After a few months of delay, the European public prosecutor’s office, the new body intended to fight against fraud of European Union (EU) funds, begins its investigations on Tuesday 1is June, in time to monitor the use of some 750 billion euros of the stimulus plan which is about to be distributed.
Its leader, Laura Kövesi, formerly head of the Romanian anti-corruption prosecution, welcomed “A historic moment”. “Our success is a question of credibility for our union”, she said, stressing that the establishment of this body had required “More than two decades of discussions” and “Difficult political negotiations”.
Its launch was not without a hitch. Initially scheduled for the end of 2020, it had to be postponed in particular because the 22 participating states were slow to appoint their delegated prosecutors. Two have not yet done so: Slovenia and Finland.
The Office of the European Public Prosecutor’s Office, the official name of the European Public Prosecutor’s Office, in English, or EPPO – will work “Completely independent from the Commission, other EU institutions and bodies, as well as Member States”.
What is the competence of the European public prosecutor’s office?
This supranational body is responsible for not only investigating but also prosecuting and bringing to justice those responsible for offenses affecting the EU budget. An unprecedented power that the European Anti-Fraud Office (OLAF) did not have.
The offenses in this category concern embezzlement of European funds and corruption, cross-border VAT fraud involving at least two Member States and amounts of more than 10 million euros, and money laundering.
For cross-border VAT fraud alone, the EU estimates the damage at 30 to 60 billion euros per year. For other offenses, the estimates are around 500 million euros per year.
The European public prosecutor’s office plans to deal with some 3,000 cases per year.
Who makes up the European public prosecutor’s office?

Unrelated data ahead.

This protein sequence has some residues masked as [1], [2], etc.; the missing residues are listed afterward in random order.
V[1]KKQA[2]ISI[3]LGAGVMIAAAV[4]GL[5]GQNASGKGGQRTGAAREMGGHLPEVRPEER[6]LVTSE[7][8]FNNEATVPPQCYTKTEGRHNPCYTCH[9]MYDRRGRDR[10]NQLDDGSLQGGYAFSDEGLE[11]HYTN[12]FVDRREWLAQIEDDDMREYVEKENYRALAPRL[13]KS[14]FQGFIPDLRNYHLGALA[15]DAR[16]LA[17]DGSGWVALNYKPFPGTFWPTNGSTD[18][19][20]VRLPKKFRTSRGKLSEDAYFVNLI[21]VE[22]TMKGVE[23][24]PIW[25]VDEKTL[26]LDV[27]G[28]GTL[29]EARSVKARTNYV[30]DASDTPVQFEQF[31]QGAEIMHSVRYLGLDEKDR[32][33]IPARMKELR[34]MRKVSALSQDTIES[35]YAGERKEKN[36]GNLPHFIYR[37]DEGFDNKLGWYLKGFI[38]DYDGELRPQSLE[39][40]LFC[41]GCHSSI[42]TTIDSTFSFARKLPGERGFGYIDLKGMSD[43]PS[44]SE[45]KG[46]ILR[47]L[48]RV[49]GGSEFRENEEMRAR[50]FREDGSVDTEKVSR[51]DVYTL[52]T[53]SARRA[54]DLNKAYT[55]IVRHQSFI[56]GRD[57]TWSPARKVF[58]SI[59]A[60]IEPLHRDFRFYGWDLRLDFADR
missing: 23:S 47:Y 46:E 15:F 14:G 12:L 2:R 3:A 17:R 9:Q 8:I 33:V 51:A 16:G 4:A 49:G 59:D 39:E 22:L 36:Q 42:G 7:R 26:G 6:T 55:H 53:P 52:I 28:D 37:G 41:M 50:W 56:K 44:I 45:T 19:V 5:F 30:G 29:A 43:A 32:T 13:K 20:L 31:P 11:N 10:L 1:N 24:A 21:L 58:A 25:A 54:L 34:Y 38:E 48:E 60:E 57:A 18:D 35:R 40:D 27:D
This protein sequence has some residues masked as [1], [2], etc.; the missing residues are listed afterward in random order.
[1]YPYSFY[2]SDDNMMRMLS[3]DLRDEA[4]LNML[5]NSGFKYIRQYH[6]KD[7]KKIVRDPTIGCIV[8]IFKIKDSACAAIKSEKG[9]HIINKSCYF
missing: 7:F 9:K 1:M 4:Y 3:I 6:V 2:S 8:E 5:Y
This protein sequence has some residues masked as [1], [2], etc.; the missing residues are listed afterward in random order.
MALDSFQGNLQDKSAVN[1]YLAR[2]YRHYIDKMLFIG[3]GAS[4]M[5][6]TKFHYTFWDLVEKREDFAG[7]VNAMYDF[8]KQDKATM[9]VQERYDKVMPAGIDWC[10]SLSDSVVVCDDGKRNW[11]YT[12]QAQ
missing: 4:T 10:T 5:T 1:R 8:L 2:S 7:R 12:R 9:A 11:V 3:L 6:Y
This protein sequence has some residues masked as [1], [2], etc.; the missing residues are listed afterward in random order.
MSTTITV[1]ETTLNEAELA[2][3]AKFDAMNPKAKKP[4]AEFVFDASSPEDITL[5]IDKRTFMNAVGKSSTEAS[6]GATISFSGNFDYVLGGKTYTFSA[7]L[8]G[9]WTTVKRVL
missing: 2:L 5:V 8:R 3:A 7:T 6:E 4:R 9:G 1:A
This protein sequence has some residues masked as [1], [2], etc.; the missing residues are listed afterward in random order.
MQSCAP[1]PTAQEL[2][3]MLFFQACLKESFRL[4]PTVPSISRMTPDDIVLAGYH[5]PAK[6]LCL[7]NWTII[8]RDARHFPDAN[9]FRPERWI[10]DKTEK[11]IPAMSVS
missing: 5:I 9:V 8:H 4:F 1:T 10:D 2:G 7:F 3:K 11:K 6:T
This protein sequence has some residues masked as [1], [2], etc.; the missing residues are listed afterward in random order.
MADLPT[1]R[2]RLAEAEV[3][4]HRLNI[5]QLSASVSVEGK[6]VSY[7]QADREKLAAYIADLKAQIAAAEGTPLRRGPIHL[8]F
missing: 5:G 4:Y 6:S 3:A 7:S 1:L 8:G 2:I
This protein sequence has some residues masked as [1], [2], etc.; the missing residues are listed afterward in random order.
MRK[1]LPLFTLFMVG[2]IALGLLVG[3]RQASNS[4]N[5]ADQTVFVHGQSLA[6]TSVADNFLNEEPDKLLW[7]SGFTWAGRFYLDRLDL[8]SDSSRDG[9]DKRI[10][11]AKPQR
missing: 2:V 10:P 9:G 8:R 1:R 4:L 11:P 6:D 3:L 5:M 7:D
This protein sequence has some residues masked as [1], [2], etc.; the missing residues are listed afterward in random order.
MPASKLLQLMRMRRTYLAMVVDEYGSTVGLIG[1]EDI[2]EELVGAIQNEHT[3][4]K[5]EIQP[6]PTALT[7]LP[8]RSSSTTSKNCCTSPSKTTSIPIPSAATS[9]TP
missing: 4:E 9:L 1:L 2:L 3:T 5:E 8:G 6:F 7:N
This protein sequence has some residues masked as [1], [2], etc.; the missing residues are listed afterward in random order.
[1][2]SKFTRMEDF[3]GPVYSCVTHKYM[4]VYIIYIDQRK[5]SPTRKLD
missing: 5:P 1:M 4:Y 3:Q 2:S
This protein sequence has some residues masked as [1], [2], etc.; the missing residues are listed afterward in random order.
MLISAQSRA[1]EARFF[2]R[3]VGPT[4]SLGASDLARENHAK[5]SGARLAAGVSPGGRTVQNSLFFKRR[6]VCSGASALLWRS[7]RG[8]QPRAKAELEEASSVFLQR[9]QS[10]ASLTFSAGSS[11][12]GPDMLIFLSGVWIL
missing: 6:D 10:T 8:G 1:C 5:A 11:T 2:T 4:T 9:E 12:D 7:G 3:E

It consists of a central level, headquartered in Luxembourg. At its head, Laura Kövesi, surrounded by a college of 22 prosecutors, one per participating state. Of the 27 EU countries, Hungary, Poland, Ireland, Sweden and Denmark are not stakeholders.
They were sworn in in September, and are responsible for overseeing investigations and prosecutions. These activities are carried out on the ground by the deputy prosecutors in the member states.
How do delegated prosecutors work?
So far, 88 deputy prosecutors have been appointed in 20 countries, which is sufficient for the start of the work. In France, there are 4. In Italy, 15. In Germany, there are 11, in five centers in Berlin, Frankfurt, Cologne, Hamburg and Munich. They can act throughout the country, organize the seizure of property, issue arrest warrants, initiate proceedings.
Why is it necessary?
Countries find it difficult to investigate cross-border offenses. To obtain information from other states, they have to make MLA requests, which sometimes take weeks, when successful. Steps that are no longer necessary with the European public prosecutor’s office. “We can just make a phone call or email our colleague in Slovakia or Italy, explains German Deputy Prosecutor Marcus Paintinger. It is a great added value. “
The body is all the more necessary as the first funds of the gigantic recovery plan of 750 billion euros are about to be paid to member states this summer, representing significant risks of fraud.
The floor “Will monitor very closely the implementation [du plan] NextGenerationEU so as to ensure that all funds will be used to help our economies weather the crisis ”, underlines the European Commissioner for Justice Didier Reynders.
Can the prosecution start its work despite the absence of the Slovenian and Finnish delegated prosecutors?
Even if it’s okay “Have negative consequences on the efficiency of our work”, the work of the parquet floor will start. Laura Kövesi denounced “The lack of sincere cooperation” from Slovenia, the country which takes over the EU Presidency on 1is July.
The case prompted the resignation of Slovenian justice minister Lilijana Kozlovic last week, in protest against the government’s rejection of conservative prime minister Janez Jansa of two nominations for deputy prosecutors.